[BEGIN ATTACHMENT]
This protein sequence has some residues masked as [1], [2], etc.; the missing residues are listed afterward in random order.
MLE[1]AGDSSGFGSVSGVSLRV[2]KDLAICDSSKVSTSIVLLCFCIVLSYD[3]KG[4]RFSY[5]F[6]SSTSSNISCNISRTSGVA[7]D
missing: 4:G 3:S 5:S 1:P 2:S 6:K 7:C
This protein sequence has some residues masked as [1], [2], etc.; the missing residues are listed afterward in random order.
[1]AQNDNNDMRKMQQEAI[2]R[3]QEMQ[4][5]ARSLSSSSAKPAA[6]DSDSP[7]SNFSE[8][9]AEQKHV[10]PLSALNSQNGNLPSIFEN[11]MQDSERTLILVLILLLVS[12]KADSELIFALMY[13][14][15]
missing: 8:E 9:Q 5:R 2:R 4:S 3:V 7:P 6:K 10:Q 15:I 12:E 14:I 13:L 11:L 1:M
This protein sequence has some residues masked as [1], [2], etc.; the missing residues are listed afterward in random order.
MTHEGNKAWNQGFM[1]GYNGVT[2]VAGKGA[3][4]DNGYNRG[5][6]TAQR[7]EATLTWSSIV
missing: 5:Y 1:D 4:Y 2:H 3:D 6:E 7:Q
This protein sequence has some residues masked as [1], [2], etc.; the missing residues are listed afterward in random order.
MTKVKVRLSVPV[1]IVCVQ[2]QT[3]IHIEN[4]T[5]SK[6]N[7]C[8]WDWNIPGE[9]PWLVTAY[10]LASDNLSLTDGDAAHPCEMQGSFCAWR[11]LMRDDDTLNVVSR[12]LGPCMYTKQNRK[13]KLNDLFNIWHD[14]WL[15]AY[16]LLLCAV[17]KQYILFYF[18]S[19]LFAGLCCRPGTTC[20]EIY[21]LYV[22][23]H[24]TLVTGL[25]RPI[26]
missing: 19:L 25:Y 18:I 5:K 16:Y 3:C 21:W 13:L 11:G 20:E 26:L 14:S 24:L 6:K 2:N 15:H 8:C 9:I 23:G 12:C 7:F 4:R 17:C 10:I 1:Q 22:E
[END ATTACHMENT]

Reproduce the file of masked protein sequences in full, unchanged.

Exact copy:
This protein sequence has some residues masked as [1], [2], etc.; the missing residues are listed afterward in random order.
MLE[1]AGDSSGFGSVSGVSLRV[2]KDLAICDSSKVSTSIVLLCFCIVLSYD[3]KG[4]RFSY[5]F[6]SSTSSNISCNISRTSGVA[7]D
missing: 4:G 3:S 5:S 1:P 2:S 6:K 7:C
This protein sequence has some residues masked as [1], [2], etc.; the missing residues are listed afterward in random order.
[1]AQNDNNDMRKMQQEAI[2]R[3]QEMQ[4][5]ARSLSSSSAKPAA[6]DSDSP[7]SNFSE[8][9]AEQKHV[10]PLSALNSQNGNLPSIFEN[11]MQDSERTLILVLILLLVS[12]KADSELIFALMY[13][14][15]
missing: 8:E 9:Q 5:R 2:R 4:S 3:V 7:P 6:K 10:Q 15:I 12:E 14:I 13:L 11:L 1:M
This protein sequence has some residues masked as [1], [2], etc.; the missing residues are listed afterward in random order.
MTHEGNKAWNQGFM[1]GYNGVT[2]VAGKGA[3][4]DNGYNRG[5][6]TAQR[7]EATLTWSSIV
missing: 5:Y 1:D 4:Y 2:H 3:D 6:E 7:Q
This protein sequence has some residues masked as [1], [2], etc.; the missing residues are listed afterward in random order.
MTKVKVRLSVPV[1]IVCVQ[2]QT[3]IHIEN[4]T[5]SK[6]N[7]C[8]WDWNIPGE[9]PWLVTAY[10]LASDNLSLTDGDAAHPCEMQGSFCAWR[11]LMRDDDTLNVVSR[12]LGPCMYTKQNRK[13]KLNDLFNIWHD[14]WL[15]AY[16]LLLCAV[17]KQYILFYF[18]S[19]LFAGLCCRPGTTC[20]EIY[21]LYV[22][23]H[24]TLVTGL[25]RPI[26]
missing: 19:L 25:Y 18:I 5:K 16:Y 3:C 21:W 13:L 11:G 20:E 26:L 14:S 24:L 6:K 2:N 15:H 8:C 9:I 23:G 12:C 7:F 4:R 17:C 10:I 1:Q 22:E